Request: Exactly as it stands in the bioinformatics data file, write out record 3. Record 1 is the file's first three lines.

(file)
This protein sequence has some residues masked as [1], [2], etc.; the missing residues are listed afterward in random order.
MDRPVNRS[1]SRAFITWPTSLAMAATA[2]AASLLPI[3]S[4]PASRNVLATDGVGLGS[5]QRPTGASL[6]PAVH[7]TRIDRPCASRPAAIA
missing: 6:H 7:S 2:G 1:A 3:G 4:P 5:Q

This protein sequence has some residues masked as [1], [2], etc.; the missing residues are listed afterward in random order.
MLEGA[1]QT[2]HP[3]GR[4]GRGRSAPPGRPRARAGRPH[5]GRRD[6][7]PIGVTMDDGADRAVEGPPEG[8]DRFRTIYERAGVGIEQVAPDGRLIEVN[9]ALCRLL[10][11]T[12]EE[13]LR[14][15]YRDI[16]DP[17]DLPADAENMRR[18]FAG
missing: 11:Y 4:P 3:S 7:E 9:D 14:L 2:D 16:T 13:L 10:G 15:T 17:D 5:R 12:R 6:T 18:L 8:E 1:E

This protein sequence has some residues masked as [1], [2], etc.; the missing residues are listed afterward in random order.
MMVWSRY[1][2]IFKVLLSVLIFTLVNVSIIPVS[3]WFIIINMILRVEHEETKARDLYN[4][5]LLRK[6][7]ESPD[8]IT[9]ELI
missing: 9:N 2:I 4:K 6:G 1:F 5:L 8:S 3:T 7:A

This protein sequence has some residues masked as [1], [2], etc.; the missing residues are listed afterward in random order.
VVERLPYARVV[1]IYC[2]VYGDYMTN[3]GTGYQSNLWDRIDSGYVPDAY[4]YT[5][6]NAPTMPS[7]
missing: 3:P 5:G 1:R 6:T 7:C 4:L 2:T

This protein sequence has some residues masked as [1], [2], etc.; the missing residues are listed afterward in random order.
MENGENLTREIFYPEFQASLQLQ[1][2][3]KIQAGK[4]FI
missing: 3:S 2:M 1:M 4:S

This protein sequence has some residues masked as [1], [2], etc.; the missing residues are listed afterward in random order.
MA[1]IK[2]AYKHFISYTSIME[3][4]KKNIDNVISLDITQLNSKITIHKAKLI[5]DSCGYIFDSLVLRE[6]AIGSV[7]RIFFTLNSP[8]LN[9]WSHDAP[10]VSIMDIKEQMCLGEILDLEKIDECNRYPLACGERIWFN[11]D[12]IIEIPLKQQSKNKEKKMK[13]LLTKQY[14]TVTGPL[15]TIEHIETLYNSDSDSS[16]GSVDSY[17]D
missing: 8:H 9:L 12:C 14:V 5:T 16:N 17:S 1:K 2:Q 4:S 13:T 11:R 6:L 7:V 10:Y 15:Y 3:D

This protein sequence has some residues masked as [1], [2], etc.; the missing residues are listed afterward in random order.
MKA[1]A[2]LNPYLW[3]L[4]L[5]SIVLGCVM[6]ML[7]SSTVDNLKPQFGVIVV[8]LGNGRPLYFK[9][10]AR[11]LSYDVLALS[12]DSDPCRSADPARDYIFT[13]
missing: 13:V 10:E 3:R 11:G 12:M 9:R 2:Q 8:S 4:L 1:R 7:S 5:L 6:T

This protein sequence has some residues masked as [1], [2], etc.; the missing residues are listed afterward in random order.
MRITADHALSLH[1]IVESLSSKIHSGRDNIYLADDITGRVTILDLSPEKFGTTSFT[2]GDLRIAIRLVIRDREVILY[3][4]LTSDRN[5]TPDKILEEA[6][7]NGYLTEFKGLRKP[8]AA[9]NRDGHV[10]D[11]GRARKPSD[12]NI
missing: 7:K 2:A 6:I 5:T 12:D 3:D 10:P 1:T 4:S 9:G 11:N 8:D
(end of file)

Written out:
This protein sequence has some residues masked as [1], [2], etc.; the missing residues are listed afterward in random order.
MMVWSRY[1][2]IFKVLLSVLIFTLVNVSIIPVS[3]WFIIINMILRVEHEETKARDLYN[4][5]LLRK[6][7]ESPD[8]IT[9]ELI
missing: 9:N 2:I 4:K 6:G 1:F 5:L 8:S 3:T 7:A